Phylogenomics Revives Traditional Views on Deep Animal Relationships

Philippe, H., Derelle, R., Lopez, P., Pick, K., Borchiellini, C., Boury-Esnault, N., Vacelet, J., Renard, E., Houliston, E., Queinnec, E., Da Silva, C., Wincker, P., Le Guyader, H., Leys, S., Jackson, D. J., Schreiber, F., Erpenbeck, D., Morgenstern, B., Worheide, G. and Manuel, M. (2009) Phylogenomics Revives Traditional Views on Deep Animal Relationships. Current Biology, 19 8: 706-712. doi:10.1016/j.cub.2009.02.052

Author Philippe, H.
Derelle, R.
Lopez, P.
Pick, K.
Borchiellini, C.
Boury-Esnault, N.
Vacelet, J.
Renard, E.
Houliston, E.
Queinnec, E.
Da Silva, C.
Wincker, P.
Le Guyader, H.
Leys, S.
Jackson, D. J.
Schreiber, F.
Erpenbeck, D.
Morgenstern, B.
Worheide, G.
Manuel, M.
Title Phylogenomics Revives Traditional Views on Deep Animal Relationships
Journal name Current Biology   Check publisher's open access policy
ISSN 0960-9822
Publication date 2009-04-28
Year available 2009
Sub-type Article (original research)
DOI 10.1016/j.cub.2009.02.052
Open Access Status DOI
Volume 19
Issue 8
Start page 706
End page 712
Total pages 7
Editor Geoffrey North
Place of publication United States
Publisher Cell Press
Language eng
Subject 0601 Biochemistry and Cell Biology
970106 Expanding Knowledge in the Biological Sciences
060309 Phylogeny and Comparative Analysis
Abstract The origin of many of the defining features of animal body plans, such as symmetry, nervous system, and the mesoderm, remains shrouded in mystery because of major uncertainty regarding the emergence order of the early branching taxa: the sponge groups, ctenophores, placozoans,cnidarians, and bilaterians. The ‘‘phylogenomic’’ approach [1] has recently provided a robust picture for intrabilaterian relationships [2, 3] but not yet for more early branching metazoan clades. We have assembled a comprehensive 128 gene data set including newly generated sequence data from ctenophores, cnidarians, and all four main sponge groups. The resulting phylogeny yields two significant conclusions reviving old views that have been challenged in the molecular era: (1) that the sponges (Porifera) are monophyletic and not paraphyletic as repeatedly proposed [4–9], thus undermining the idea that ancestral metazoans had a sponge-like body plan; (2) that the most likely position for the ctenophores is together with the cnidarians in a ‘‘coelenterate’’ clade. The Porifera and the Placozoa branch basally with respect to a moderately supported ‘‘eumetazoan’’ clade containing the three taxa with nervous system and muscle cells (Cnidaria, Ctenophora, and Bilateria). This new phylogeny provides a stimulating framework for exploring the important changes that shaped the body plans of the early diverging phyla.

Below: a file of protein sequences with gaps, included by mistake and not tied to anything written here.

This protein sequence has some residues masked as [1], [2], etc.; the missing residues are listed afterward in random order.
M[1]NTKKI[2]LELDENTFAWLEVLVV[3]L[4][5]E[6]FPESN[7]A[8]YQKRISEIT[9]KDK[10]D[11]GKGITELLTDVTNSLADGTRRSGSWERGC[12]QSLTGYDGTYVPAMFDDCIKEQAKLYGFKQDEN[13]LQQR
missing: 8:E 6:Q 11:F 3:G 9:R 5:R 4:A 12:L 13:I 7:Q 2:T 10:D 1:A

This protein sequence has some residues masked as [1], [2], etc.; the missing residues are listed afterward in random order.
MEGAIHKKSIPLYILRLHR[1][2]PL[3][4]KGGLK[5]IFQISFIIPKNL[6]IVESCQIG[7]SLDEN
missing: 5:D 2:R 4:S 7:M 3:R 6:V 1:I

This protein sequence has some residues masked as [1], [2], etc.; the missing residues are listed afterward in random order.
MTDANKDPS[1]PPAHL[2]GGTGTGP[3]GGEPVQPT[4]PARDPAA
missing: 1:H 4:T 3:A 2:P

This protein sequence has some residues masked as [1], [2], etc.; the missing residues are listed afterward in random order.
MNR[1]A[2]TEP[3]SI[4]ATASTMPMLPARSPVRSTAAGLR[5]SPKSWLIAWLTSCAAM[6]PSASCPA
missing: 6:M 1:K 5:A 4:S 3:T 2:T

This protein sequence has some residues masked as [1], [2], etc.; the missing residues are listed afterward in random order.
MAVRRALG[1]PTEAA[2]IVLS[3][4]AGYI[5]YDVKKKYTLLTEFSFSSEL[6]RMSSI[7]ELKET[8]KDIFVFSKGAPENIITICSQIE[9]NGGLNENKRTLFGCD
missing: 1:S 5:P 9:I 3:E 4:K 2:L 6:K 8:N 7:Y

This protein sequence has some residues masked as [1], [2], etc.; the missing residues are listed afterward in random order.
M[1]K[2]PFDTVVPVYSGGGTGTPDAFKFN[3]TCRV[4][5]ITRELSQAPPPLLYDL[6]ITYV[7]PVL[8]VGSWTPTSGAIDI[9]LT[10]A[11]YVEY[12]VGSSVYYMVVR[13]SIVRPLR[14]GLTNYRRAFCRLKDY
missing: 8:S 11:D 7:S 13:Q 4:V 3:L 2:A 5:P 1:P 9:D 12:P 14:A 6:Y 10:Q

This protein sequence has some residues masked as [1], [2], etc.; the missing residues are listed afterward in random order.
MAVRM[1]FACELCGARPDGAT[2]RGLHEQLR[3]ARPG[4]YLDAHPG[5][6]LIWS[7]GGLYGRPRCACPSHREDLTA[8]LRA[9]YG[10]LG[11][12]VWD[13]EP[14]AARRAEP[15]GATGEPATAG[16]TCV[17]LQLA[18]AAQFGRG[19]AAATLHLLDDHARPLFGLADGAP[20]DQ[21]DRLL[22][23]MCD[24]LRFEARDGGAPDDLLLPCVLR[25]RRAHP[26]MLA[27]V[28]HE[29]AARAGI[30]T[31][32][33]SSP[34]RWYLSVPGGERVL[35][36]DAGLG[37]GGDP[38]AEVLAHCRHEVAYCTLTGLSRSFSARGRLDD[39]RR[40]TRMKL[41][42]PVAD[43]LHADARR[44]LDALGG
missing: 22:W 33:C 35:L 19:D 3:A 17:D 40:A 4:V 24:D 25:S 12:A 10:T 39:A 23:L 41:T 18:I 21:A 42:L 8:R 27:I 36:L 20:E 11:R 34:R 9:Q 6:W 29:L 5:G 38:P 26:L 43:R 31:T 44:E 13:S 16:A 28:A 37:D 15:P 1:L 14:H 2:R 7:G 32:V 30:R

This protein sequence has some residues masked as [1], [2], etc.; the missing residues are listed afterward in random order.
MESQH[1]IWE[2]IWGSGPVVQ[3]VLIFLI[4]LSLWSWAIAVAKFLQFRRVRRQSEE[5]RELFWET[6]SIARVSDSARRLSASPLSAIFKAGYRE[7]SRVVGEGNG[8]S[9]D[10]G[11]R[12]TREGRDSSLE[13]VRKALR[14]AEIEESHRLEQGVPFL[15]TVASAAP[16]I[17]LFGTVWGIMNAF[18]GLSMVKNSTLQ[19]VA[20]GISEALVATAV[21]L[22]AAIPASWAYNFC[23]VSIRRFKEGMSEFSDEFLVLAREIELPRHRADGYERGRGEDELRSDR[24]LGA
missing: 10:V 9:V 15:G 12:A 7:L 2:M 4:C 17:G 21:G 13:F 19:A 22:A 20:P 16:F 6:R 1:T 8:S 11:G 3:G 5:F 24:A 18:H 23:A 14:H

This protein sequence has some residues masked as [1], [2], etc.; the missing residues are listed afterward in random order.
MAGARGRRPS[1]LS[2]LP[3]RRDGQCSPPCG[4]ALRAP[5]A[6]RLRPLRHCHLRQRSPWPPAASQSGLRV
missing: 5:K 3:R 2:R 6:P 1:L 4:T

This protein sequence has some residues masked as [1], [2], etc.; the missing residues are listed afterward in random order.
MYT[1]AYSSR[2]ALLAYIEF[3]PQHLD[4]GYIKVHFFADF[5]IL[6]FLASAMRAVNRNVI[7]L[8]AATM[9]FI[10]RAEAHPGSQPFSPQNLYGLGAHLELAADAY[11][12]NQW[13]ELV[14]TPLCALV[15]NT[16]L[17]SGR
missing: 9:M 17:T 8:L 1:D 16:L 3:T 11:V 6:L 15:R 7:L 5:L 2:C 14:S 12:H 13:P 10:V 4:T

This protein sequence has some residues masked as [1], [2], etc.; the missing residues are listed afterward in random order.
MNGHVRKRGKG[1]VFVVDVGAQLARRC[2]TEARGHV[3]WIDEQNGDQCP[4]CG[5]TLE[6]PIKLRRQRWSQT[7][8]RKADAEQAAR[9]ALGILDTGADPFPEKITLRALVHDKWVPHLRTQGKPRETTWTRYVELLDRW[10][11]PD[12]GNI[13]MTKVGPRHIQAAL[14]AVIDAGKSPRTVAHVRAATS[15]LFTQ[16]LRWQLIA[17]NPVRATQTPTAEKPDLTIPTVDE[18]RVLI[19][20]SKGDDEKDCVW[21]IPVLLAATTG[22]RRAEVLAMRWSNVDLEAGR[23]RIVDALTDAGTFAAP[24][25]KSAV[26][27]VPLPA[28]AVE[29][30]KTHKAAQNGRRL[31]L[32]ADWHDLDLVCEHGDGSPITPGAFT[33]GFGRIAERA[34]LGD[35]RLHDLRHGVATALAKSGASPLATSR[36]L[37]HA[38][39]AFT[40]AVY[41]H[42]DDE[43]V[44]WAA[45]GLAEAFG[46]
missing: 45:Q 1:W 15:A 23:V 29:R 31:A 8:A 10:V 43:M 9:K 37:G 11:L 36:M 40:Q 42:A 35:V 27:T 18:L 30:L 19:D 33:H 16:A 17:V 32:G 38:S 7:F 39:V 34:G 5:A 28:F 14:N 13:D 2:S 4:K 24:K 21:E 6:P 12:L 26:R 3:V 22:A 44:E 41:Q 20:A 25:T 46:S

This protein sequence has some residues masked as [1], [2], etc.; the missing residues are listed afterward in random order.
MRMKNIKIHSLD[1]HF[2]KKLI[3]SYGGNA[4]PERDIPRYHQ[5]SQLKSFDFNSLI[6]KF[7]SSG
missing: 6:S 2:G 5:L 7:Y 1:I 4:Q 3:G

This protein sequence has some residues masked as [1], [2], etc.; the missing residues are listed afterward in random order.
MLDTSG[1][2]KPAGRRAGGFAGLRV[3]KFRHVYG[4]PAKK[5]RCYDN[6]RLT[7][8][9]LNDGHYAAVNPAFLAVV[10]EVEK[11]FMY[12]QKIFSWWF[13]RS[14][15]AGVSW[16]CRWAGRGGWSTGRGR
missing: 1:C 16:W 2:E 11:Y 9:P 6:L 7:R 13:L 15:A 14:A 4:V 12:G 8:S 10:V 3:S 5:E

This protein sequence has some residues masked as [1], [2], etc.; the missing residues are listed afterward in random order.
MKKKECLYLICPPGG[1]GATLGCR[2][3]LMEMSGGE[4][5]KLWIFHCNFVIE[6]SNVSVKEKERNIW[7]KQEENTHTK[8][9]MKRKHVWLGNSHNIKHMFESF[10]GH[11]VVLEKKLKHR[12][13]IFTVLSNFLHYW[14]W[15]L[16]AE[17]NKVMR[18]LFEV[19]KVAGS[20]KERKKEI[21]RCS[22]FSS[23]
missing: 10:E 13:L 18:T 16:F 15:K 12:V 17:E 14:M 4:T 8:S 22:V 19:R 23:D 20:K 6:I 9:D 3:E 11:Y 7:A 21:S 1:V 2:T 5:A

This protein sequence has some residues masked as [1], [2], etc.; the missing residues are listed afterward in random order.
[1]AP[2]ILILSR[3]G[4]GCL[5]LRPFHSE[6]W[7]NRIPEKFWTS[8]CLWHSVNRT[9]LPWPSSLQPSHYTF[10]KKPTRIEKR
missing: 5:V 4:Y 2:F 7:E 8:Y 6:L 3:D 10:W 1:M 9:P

Keyword evolution
Q-Index Code C1
Q-Index Status Confirmed Code
Institutional Status UQ

Document type: Journal Article
Sub-type: Article (original research)
Collections: 2010 Higher Education Research Data Collection
School of Biological Sciences Publications
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Citation counts: TR Web of Science Citation Count  Cited 451 times in Thomson Reuters Web of Science Article | Citations
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Created: Fri, 10 Jul 2009, 20:15:04 EST by Gail Walter on behalf of School of Biological Sciences